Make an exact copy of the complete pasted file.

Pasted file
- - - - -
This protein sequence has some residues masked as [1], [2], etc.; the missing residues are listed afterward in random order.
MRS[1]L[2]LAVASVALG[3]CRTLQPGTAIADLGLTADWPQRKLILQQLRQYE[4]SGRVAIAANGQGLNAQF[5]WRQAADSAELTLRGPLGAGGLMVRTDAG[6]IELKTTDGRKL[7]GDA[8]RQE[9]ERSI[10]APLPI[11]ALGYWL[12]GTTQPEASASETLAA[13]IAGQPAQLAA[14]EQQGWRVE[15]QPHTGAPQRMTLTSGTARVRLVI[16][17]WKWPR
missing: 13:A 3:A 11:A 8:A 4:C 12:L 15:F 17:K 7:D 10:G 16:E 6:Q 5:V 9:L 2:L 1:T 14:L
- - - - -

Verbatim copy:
This protein sequence has some residues masked as [1], [2], etc.; the missing residues are listed afterward in random order.
MRS[1]L[2]LAVASVALG[3]CRTLQPGTAIADLGLTADWPQRKLILQQLRQYE[4]SGRVAIAANGQGLNAQF[5]WRQAADSAELTLRGPLGAGGLMVRTDAG[6]IELKTTDGRKL[7]GDA[8]RQE[9]ERSI[10]APLPI[11]ALGYWL[12]GTTQPEASASETLAA[13]IAGQPAQLAA[14]EQQGWRVE[15]QPHTGAPQRMTLTSGTARVRLVI[16][17]WKWPR
missing: 13:A 3:A 11:A 8:A 4:C 12:L 15:F 17:K 7:D 10:G 16:E 6:Q 5:V 9:L 2:L 1:T 14:L